FIG. 3 is a schematic block diagram of a laser arrangement according to a third embodiment of the invention wherein the laser medium is pumped via a fiber bundle.
In FIG. 1, a solid state material in the form of a rod-shaped Nd-doped YAG crystal 1 is provided as a laser medium. At an appropriate excitation, the YAG-crystal 1 supplies a laser wavelength of 1.064 μm in the infrared spectral range. As an alternative to the known host material YAG (Yttrium-aluminum-granate), the use of other host materials such as YLF, YVO4, YAP or GGG is however also possible. These host materials can each be doped with Nd ions. Furthermore, the use of a Yb:YAG crystal as suitable solid-state laser medium would also be possible.
The rod-shaped Nd:YAG crystal 1 is mounted within a resonator in a manner known per se. The resonator is defined by the two delimiting resonator mirrors (2, 3). In the resonator, a frequency multiplier element 4 is mounted between the rod-shaped Nd:YAG crystal 1 and the out-coupling mirror 3. For this purpose, an optically nonlinear crystal is preferably used which serves to multiply the frequency of the fundamental wavelength supplied by the laser medium. As suitable crystal materials, KTP crystals as well as LBO crystals can be considered which, in each case, effect a frequency doubling of the fundamental wavelength.
Furthermore, several such frequency multiplier elements can be provided in the resonator in dependence upon the desired application and output wavelength.
In the illustrated embodiment of FIG. 1, the infrared wavelength of 1.064 μm supplied by the Nd:YAG crystal 1 is frequency doubled via the frequency multiplier element 4, that is, the laser arrangement supplies output radiation in the green spectral range at 532 nm. This wavelength is suitable especially for a multiplicity of applications in the ophthalmic area.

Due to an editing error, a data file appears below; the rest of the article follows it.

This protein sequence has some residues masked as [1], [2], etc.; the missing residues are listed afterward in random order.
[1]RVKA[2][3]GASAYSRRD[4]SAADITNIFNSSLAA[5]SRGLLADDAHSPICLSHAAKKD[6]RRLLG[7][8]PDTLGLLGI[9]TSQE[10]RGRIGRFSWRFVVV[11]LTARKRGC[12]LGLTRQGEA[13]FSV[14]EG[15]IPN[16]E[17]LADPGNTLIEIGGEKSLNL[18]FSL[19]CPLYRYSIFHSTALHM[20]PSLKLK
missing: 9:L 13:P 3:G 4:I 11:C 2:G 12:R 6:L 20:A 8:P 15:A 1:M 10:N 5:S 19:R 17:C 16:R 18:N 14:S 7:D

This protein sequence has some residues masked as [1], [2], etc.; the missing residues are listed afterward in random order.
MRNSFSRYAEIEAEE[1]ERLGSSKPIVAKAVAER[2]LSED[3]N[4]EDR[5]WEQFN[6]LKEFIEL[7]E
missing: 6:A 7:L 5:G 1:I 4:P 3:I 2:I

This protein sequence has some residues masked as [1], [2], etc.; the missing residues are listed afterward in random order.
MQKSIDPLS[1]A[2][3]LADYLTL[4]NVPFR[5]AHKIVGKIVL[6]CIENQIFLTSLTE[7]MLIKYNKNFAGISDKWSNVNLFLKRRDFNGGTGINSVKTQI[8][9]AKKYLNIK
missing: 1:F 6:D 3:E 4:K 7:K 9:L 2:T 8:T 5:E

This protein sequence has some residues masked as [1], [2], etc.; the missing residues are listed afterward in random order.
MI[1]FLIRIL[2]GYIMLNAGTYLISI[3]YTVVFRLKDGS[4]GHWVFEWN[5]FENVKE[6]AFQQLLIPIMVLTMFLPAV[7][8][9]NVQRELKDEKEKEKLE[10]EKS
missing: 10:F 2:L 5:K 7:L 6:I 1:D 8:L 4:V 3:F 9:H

In the illustrated embodiment of FIG. 1, two narrow-band emitting pump radiation sources (5.1, 5.2) are provided to optically pump the laser medium, that is, the rod-shaped Nd:YAG-crystal 1. The pump radiation sources (5.1, 5.2) are each mounted outside of the resonator. The rod-shaped Nd:YAG crystal 1 as well as the two pump radiation sources (5.1, 5.2) are mounted in an end face pumped configuration in the illustrated embodiment. The pump radiation (PL, PH) is supplied to the rod-shaped Nd:YAG crystal 1 via the two rod end faces (1.1, 1.2).
As narrow-band emitting pump radiation sources, especially semiconductor lasers such as known GaAs laser diodes, et cetera are especially suitable in an advantageous manner. Depending upon the laser medium to be pumped, the required pump wavelength can be suitably selected in order to ensure a high efficiency of the total system.
The two pump radiation sources (5.1, 5.2) are shown in the illustrated embodiment, each being configured as laser diodes which supply pump radiation (PH, PL) at a wavelength of 807 nm. Both pump radiation sources (5.1, 5.2) supply pump radiation components (PH, PL) which are different with respect to power. Here, the laser diodes of the firm Spectra Diode Labs can, for example, be considered having the type designations SDL 5410 (PL) and SDL 3450-P6 (PH).